Little girls with big cute eyes can’t possibly be full of evil, right? This is the premise for a lot of shock ’em horror films, where the person least likely to wield an axe with murderous intent invariably turns out to be the raging psychopath with death and knives in their heart. And it’s also true for Case 29, Christian Alvart’s ludicrous, supernatural yarn. In truth, this ridiculous tale should have bypassed the big screen entirely and debuted on DVD because there is little here to shock or scare us, though it does provide a few laughs at it’s own expense.
German director Alvart, who came to prominence with the 2005 thriller Antibodies (Antikorper), needs to get a better agent, because he’s in danger of squandering his obvious talent. Yesteryear’s sci-fi bloodbath Pandorum was a disappointment, and Case 39 suffers a worse fate: It is a predictable bore.
Never work with children…
Social worker Emily Jenkins (Renee Zellweger) and Detective Mike Barron (Ian McShane) are called to an address where a little girl is believed to be in danger. Breaking into the property, the do-gooders discover Keith Sullivan (Callum Keith Rennie) and his wife Margaret (Kerry O’Malley) attempting to roast their cherubic 10-year-old daughter Lillith (Jodelle Ferland) in the oven. Thankfully, they rescue the tyke from a very public grilling in the nick of time. Emily is strangely moved by Lillith’s plight and, breaking all of the rules, she allows the girl to stay under her roof, offering the youngster the love and support she has never had. The social worker also enlists the help of psychiatrist colleague Douglas (Bradley Cooper) to work with Lillith and heal the wounds from the months, perhaps years of abuse. His findings give Emily cause for optimism: with love and support, she should make a full recovery. Alas, the social worker soon notices changes in the girl’s behaviour, with leads to an attack on Emily and Lillith in their home. As the strange disturbances become more violent, Emily wonders if the Sullivans might have had good reason to want to slow roast their offspring…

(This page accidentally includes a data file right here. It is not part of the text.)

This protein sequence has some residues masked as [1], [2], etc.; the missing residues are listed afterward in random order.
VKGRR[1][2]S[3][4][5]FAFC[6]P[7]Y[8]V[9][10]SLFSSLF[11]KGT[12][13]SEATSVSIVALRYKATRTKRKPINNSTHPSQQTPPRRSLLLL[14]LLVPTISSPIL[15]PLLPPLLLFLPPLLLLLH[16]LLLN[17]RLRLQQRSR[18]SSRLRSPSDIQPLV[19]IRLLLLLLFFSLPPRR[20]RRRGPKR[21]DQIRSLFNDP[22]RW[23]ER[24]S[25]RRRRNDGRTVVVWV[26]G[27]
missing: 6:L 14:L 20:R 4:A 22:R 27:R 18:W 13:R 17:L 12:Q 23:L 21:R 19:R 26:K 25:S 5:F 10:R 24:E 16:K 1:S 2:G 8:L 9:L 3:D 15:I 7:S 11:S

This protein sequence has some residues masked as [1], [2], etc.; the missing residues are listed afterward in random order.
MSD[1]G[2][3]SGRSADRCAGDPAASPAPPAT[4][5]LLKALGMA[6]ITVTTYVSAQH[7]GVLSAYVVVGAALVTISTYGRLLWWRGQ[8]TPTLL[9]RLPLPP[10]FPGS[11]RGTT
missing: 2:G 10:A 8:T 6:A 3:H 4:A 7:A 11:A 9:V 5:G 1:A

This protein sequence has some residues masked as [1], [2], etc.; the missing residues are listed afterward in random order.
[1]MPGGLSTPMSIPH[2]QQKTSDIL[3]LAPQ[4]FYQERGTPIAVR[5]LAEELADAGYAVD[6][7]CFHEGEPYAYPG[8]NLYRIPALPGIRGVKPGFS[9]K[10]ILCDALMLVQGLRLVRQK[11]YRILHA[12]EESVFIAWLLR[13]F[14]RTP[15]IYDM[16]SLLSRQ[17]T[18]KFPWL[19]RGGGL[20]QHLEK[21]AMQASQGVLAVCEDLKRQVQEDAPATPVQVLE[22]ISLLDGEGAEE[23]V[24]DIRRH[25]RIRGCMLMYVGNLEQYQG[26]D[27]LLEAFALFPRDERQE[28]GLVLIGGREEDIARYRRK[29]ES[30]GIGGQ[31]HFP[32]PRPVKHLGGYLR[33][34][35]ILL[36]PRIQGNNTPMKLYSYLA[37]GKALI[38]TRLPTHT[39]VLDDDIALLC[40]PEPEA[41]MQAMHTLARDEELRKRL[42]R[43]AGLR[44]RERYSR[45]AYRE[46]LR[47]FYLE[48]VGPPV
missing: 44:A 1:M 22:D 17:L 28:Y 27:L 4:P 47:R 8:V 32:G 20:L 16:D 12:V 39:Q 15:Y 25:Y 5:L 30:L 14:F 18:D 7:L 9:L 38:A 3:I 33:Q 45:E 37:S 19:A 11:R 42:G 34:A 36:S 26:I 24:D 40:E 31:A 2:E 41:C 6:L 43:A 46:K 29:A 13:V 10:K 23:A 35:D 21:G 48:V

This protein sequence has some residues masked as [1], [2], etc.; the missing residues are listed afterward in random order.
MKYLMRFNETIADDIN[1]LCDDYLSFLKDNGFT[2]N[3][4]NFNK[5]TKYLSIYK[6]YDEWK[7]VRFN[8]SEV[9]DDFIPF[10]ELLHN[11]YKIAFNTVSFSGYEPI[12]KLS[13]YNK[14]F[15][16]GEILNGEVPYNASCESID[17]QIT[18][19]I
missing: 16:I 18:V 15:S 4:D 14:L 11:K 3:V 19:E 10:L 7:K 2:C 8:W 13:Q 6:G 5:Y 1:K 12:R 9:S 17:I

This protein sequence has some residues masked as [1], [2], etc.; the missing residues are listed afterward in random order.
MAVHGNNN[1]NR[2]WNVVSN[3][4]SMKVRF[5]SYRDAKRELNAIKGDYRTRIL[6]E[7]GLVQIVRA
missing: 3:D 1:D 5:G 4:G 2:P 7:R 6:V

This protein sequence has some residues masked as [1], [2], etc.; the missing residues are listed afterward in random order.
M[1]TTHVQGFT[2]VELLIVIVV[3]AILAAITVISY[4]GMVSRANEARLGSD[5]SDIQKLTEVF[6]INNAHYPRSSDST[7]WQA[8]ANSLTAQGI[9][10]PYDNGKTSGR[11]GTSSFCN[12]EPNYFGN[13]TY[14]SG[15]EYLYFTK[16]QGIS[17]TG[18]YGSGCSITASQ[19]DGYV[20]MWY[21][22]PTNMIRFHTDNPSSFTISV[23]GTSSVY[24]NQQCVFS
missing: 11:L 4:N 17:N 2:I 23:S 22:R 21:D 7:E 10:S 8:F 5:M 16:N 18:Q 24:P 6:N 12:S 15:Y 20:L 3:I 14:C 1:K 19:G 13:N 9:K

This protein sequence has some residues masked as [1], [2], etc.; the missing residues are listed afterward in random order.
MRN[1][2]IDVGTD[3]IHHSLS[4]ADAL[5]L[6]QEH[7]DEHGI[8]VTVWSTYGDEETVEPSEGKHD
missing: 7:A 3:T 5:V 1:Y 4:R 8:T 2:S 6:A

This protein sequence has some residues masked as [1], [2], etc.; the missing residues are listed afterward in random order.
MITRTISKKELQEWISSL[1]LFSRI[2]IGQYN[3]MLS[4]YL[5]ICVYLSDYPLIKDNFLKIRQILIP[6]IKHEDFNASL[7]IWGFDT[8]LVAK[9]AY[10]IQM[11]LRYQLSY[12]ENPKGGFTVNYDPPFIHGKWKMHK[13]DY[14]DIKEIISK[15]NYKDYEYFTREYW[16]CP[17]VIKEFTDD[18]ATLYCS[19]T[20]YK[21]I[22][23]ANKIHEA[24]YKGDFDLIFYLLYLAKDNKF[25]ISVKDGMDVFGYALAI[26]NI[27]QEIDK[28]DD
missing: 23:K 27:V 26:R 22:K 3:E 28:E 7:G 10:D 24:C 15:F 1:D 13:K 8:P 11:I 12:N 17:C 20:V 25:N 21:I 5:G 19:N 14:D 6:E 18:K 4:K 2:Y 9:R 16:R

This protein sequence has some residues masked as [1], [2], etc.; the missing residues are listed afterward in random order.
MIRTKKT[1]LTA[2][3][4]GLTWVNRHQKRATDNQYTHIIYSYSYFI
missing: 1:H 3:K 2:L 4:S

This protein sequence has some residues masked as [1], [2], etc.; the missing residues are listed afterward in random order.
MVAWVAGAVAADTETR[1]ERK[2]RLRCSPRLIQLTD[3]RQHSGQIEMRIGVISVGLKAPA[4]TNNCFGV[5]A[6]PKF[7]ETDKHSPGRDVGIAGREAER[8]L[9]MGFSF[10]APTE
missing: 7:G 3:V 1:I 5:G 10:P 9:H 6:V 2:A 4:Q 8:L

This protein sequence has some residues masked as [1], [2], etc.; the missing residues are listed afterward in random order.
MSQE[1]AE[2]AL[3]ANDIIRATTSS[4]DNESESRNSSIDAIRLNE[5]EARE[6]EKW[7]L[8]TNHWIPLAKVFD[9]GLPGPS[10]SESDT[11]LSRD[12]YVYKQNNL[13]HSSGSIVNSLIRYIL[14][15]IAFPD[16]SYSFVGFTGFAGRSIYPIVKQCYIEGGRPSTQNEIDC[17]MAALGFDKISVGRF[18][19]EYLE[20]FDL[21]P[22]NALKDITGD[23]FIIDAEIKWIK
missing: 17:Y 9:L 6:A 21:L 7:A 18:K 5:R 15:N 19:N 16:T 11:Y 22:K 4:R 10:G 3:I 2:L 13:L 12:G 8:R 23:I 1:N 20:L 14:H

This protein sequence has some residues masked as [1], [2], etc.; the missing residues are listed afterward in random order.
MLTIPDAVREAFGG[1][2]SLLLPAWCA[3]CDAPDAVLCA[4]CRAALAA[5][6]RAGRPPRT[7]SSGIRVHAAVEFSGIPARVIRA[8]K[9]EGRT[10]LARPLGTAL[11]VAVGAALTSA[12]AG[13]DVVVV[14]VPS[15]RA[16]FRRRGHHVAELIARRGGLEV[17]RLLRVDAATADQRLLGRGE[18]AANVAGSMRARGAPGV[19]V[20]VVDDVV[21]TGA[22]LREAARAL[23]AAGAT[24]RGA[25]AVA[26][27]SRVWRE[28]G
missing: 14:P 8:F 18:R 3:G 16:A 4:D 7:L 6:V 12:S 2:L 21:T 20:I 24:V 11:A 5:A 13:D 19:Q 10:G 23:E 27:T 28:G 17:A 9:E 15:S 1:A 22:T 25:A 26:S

Case 39 won’t surprise anyone, apart from Zellweger’s wannabe mom, who seems genuinely startled by the demonic killer in her midst. Ferland has fun with her duplicitous supporting role, giving McShane a run for his money. Cooper suffers the indignity of a thankless supporting role as Emily’s love interest, who comes face to face with his greatest fear in a nightmarish bathroom scene. Director Alvart provides the requisite number of shocks as his angel of death goes on the rampage, but we anticipate each and every jolt, compounded by Michl Britsch’s soundtrack. All in all, it’s a case that never really deserved to be opened. See you on DVD, Renee.